Our world is one of instant messaging in which we are always expecting immediate replies to our questions.  And we want these replies to make sense to us.  We know that God is always with us, speaking to us, asking us to follow; and we are made to respond to this call. Yet, we so often lack something so simple but essential: understanding.

As we read this story from Mark that we have heard many times, we wonder if perhaps the apostles lacked understanding – and we as well – because we do not trust God.  Are we second-guessing God?  Do we believe that we have misheard God’s word to us?  Do we want to believe that the universe is one big coincidence rather than think that there is an immensity to creation which we have only begun to mine?

Today Jesus reminds his friends of the times that he has sustained them out of nothing and then he asks: Do you still not understand?  We might have this conversation with God frequently, and we might believe that we have not heard or understood what it is that we are to do or not do, what we are to say or not say. Thinking that we have likely gotten something scrambled in our decoding, we re-question God and present our scrambled understanding.  This is the best that we can do.

Fortunately for all of us, God does not mind.  In that infinite patience and wisdom that characterizes God, we are asked an unlimited number of times: Do you still not understand? 

Beyond this simple question, God continues to call, continues to love.  What a great and glorious God have we . . . that God’s understanding is so immense that it encompasses and transforms all of our many misunderstandings.  And so we await again God’s words to us that always arrives with a smile: Do you still not understand?  As this beneficent face of a loving parent swims vaguely before us, let us focus on our own understanding of God’s plan for the Kingdom . . . rather than God’s apparent miss-understanding of us.

Adapted from a reflection written on September 9, 2009.

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Monday, May 12, 2014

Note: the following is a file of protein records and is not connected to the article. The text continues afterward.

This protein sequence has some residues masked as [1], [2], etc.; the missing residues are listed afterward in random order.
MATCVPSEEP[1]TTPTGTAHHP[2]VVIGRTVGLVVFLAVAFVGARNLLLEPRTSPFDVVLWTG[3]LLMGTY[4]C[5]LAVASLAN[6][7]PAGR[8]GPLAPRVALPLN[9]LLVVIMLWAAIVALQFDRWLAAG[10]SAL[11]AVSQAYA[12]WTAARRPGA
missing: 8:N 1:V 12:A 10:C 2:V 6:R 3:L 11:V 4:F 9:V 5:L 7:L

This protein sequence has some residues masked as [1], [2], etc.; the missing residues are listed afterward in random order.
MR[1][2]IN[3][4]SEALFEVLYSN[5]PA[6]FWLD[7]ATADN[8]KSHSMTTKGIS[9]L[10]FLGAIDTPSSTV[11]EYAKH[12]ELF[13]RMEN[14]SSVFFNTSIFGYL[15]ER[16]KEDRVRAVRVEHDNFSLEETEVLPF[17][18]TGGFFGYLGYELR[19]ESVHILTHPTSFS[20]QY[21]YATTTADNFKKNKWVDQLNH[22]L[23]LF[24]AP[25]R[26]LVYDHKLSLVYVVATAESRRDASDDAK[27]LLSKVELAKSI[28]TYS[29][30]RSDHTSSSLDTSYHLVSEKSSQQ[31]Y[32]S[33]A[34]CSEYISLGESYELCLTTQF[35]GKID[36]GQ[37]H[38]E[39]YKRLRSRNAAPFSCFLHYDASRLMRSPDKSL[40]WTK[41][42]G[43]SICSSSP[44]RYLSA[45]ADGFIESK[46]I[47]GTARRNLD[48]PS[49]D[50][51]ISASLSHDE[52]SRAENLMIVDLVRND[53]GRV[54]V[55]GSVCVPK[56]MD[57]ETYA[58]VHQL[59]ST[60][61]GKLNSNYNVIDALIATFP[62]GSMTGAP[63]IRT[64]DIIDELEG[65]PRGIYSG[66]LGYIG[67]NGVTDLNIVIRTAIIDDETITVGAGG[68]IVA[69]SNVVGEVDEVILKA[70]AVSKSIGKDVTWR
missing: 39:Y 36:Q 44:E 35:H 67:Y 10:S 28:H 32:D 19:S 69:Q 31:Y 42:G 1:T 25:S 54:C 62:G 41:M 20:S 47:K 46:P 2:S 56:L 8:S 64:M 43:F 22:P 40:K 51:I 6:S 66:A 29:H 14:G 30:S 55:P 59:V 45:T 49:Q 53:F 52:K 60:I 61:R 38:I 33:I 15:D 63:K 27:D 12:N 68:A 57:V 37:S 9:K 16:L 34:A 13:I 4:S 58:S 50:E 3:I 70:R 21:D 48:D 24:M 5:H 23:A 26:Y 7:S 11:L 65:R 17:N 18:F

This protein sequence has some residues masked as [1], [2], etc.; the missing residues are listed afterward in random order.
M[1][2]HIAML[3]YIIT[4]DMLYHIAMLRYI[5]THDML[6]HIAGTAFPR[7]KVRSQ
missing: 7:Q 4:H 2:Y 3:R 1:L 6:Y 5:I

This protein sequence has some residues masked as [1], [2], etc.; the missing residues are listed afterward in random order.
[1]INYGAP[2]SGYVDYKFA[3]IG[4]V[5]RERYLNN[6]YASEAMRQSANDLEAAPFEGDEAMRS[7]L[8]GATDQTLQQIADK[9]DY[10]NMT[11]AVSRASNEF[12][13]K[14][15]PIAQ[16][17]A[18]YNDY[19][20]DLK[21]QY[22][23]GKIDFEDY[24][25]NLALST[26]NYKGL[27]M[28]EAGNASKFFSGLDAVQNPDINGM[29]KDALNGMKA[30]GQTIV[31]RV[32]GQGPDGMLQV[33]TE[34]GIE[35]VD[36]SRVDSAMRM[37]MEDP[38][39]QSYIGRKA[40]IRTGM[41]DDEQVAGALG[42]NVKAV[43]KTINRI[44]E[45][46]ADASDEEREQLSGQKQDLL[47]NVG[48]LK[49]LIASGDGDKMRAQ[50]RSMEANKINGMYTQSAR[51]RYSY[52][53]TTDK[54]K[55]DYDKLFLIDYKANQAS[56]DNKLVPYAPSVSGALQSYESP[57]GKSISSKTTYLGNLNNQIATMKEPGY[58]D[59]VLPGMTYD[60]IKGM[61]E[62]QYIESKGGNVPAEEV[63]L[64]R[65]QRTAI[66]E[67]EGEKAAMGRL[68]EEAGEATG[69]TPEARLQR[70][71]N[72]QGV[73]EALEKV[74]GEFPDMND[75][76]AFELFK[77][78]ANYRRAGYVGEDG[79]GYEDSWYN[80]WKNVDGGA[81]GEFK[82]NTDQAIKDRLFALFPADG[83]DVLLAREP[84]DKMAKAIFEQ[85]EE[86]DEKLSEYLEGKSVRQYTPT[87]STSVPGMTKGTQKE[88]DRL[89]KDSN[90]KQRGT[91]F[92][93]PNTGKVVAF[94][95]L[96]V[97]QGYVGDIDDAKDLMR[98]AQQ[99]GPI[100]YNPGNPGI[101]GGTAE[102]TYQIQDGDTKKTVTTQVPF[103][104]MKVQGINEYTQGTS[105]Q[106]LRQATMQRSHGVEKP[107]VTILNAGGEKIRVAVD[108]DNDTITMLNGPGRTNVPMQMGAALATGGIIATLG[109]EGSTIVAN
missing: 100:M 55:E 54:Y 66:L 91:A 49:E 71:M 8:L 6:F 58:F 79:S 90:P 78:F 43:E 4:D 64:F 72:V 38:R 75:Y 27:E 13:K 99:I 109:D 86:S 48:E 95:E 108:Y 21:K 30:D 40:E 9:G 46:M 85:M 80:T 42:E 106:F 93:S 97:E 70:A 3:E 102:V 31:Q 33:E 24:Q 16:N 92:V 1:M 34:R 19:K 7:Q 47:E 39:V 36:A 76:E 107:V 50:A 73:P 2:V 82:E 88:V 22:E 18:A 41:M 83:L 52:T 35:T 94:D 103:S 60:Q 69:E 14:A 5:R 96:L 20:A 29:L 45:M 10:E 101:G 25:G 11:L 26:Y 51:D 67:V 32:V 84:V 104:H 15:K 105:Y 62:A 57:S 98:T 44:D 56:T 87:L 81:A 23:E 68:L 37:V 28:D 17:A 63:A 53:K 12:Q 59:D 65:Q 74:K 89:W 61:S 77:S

Mark 13:24-27

Jan Wildens: Landscape with Christ and his Disciples on the Road to Emmaus

Jan Wildens: Landscape with Christ and his Disciples on the Road to Emmaus

The Coming

Today we look at more verses that cause fundamentalists to calculate the exact date of the ending of life as we know it for all. Today we have an opportunity to grow in our knowledge of God. Today scripture is opened for us just as Jesus opened scripture for the disciples who journey to Emmaus. As we continue in our Easter pilgrimage, let us pause for a moment to consider Mark’s record of Jesus’ words.

Jesus says: If you know me then you will know my Father. Have I been with you for so long a time and you still do not know me? (John 14:7, 9)

God says: If you know me than you know that I do not wreak havoc upon the earth. If you know me you understand that I am both patient and persistent.  If you know me you know that I am with you always and that I am willing to wait an eternity for you to turn to me . . . but turn you must. Do not be afraid to come to me. Be open to my invitation to be one in me. Do not fret about the details of your life but be open to my plan for you. It is a plan of wonder not of woe; it is a plan of love and this love has already come upon you. Do you wait and watch for a distant coming? I am already among you. You only need open your eyes and ears and hearts . . . and you will know.

When we find that we begin to fuss over the detail of who numbers in the elect and who will be left behind we can be certain that we have focused our energies incorrectly. When we make room for others at the table, when we forgive those who harm us, when we ask intercession for our enemies . . . then we know that we understand that the coming is already upon us.